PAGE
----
You may have fallen for her after hearing her 2007 hit, “The Way I Am.” But audiences will hear a darker, more complex side to Ingrid Michaelson when she performs at Overture Center (April 14, overturecenter.com). The indie-pop singer-songwriter has tackled heavier material in her new album, Human Again, with songs about lost romance and personal struggle. Expect to hear new works as well as fan favorites in her Madison concert.
And Philly-based Good Old War pays a visit to the High Noon Saloon (April 13, high-noon.com). The acoustic- driven indie-folk trio showcases tracks from their new album, Come Back as Rain, which they released last month. Also performing are The Belle Brigade and Family of the Year.
Forget the Oscars and the summer blockbusters. Spring is the best time of year for local movie buffs, thanks to the Wisconsin Film Festival (April 18–22, wifilmfest.org). Now in its fourteenth year, the fest showcases more than two hundred films—narratives, documentaries, shorts and more—in eight downtown theaters. While works hail from around the world, special recognition is always given to films made here in Wisconsin.
Bodies of Work
For nearly forty years, Pilobolus Dance Theatre has toured the world, surprising audiences with its innovative and physically demanding performances. The acrobatic dancers of this Connecticut-based company, who pay a visit to the Wisconsin Union Theater (April 14, uniontheater.wisc.edu), use their bodies as elements of sculpture, twisting, linking, contorting and tumbling to create a dynamic series of forms.
Fanny Garver Gallery is abloom in color thanks to new watercolor and oil paintings by Sarah Aslakson (April 6–May 1, fannygarvergallery.com). The Madison-area artist melds her interest in color with a desire to depict plants, trees and flowers as they appear in the natural environment. “I have concentrated on wild areas which man has overlooked, such as country roads,” says Aslakson in an artist’s statement. “I believe natural variety and selection are infinitely more interesting and dynamic than anything organized by a person.”
Love & Lust
For its third production of the season, Forward Theater Company sets its sights on love—specifically, through three one-act plays about the evolution of relationships. Love Stories (April 12–29, forwardtheater.com) brings together Bertolt Brecht’s The Jewish Wife, in which a woman flees her home in 1930s Germany; Dorothy Parker’s Here We Are, about newlyweds traveling by train to New York City for their honeymoon; and the tale of a chatty telephone operator pursuing a curmudgeonly travel writer in George Bernard Shaw’s Village Wooing. James Ridge and Colleen Madden of American Players Theatre portray the characters in these three classic works.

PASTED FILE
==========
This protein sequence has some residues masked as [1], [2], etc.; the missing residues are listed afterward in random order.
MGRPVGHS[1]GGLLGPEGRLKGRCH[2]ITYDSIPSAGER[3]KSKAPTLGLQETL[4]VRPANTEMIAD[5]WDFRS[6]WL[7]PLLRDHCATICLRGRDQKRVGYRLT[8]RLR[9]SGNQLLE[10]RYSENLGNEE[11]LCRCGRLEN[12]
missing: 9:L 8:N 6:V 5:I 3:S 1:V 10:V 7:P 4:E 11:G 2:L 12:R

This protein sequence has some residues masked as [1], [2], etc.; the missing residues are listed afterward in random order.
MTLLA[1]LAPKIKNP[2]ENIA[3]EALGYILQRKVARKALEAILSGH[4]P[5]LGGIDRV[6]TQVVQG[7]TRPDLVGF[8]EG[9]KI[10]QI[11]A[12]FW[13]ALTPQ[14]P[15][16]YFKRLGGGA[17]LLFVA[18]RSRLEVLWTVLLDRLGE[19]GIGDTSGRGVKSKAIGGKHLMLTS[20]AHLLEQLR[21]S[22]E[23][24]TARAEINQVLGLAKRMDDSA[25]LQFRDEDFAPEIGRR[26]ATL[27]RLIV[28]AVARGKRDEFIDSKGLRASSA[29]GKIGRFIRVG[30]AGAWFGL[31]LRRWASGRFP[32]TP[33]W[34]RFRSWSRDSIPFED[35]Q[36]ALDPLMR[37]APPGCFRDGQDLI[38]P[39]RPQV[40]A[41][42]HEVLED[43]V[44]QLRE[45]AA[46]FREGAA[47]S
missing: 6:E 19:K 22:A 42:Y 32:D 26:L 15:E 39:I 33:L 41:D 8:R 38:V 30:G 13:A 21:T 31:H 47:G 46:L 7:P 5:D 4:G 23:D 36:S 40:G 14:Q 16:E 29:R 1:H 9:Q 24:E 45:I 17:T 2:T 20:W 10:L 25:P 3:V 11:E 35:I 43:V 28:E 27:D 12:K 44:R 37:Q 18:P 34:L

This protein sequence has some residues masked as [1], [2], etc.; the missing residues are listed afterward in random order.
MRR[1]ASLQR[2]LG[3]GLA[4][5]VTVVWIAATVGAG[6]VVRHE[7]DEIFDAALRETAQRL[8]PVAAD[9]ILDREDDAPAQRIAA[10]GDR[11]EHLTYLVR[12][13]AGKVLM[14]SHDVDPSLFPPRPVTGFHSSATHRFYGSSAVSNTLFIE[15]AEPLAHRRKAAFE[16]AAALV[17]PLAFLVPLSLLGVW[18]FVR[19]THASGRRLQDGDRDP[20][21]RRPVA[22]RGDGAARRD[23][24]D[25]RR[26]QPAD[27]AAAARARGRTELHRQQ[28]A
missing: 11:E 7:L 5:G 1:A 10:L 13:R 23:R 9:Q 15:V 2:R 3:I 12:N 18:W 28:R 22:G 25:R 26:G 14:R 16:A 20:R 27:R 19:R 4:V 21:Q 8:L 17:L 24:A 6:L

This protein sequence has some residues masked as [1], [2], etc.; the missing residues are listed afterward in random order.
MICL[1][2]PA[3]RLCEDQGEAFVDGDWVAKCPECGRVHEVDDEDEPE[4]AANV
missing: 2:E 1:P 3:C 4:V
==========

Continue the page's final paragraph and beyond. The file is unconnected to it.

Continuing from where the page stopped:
Broom Street Theater presents an original love story, 900 (April 27–May 19, bstonline.org). Written by Rob Matsushita and directed by Kathy Lynn Sliter, the play lets the audience follow along in real time as a phone-sex operator interacts with her caller.
And University Theatre stages The Two Gentlemen of Verona (April 20–May 5,utmadison.com). UW–Madison’s MFA acting class of 2012 performs Shakespeare’s tale of star-crossed lovers, marriages and mix-ups in Milan.
For a celebration of jazz and its many iterations, don’t miss the Madison Jazz Society’s annual Capital City Jazz Fest (April 27–29, madisonjazz.com/jazzfest). This year, performers include Wisconsin native Bob Schulz’s Frisco Jazz Band; Cornet Chop Suey, who mix traditional jazz with swing, blues and big-production numbers; the Milwaukee Connection, playing a diversity of jazz traditions; Andy’s Gang, reminiscent of Bix Beiderbecke of the 1920s; and special guest Marilyn Keller, who brings her soulful blending of jazz, gospel, big band and more.
A campus tradition twenty-seven years strong, the UW Varsity Band Spring Concert (April 19–21, badgerband.com) is a spectacle in the best sense of
the word. Dramatic lighting, pyrotechnics, beloved Badger traditions, Rose Bowl tributes—and of course the band led by its energetic leader, Mike Leckrone—combine for an unforgettable, extravagant performance at the Kohl Center. This year’s concert features Broadway legend Tom Wopat, plus salutes to the ’70s, Jersey Boys and Porgy and Bess.
Bringing Sexy Back
When the Majestic Theatre opened in 1906, it quickly became a popular spot for catching vaudeville acts. This month, the theater looks back on its 106-year history with Majestique: A Burlesque & Vaudeville Circus Spectacular (April 7, majesticmadison.com). This entertaining and titillating variety show brings together magicians, jugglers, comedians, acrobats and burlesque dancers from across the Midwest.
Katie Vaughn is managing editor of Madison Magazine. Find more arts and entertainment coverage in Liberal Arts.